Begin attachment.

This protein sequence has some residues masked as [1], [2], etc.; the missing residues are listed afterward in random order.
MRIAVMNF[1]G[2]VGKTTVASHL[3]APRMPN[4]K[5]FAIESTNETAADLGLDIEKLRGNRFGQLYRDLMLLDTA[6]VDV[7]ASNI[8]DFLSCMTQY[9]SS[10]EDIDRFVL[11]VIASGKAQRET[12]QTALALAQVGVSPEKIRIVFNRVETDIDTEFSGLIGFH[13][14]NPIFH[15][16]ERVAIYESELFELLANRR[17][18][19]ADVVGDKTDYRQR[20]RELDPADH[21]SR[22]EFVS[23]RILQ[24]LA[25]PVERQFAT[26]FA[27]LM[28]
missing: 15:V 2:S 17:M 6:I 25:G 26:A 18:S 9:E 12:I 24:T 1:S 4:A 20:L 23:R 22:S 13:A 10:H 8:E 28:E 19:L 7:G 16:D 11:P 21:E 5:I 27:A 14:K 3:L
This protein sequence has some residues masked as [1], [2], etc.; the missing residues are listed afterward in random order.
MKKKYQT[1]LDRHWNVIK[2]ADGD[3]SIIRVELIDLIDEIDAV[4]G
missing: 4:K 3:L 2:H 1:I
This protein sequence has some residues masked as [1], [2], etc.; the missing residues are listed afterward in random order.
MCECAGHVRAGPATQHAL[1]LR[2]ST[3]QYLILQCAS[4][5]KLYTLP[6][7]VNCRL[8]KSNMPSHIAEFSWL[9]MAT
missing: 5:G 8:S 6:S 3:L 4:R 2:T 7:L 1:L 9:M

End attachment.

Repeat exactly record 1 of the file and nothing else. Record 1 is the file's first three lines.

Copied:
This protein sequence has some residues masked as [1], [2], etc.; the missing residues are listed afterward in random order.
MRIAVMNF[1]G[2]VGKTTVASHL[3]APRMPN[4]K[5]FAIESTNETAADLGLDIEKLRGNRFGQLYRDLMLLDTA[6]VDV[7]ASNI[8]DFLSCMTQY[9]SS[10]EDIDRFVL[11]VIASGKAQRET[12]QTALALAQVGVSPEKIRIVFNRVETDIDTEFSGLIGFH[13][14]NPIFH[15][16]ERVAIYESELFELLANRR[17][18][19]ADVVGDKTDYRQR[20]RELDPADH[21]SR[22]EFVS[23]RILQ[24]LA[25]PVERQFAT[26]FA[27]LM[28]
missing: 15:V 2:S 17:M 6:I 25:G 26:A 18:S 9:E 12:I 24:T 1:S 4:A 20:L 23:R 22:S 13:A 10:H 8:E 28:E 19:L 7:G 16:D 11:P 21:E 5:I 27:A 14:K 3:L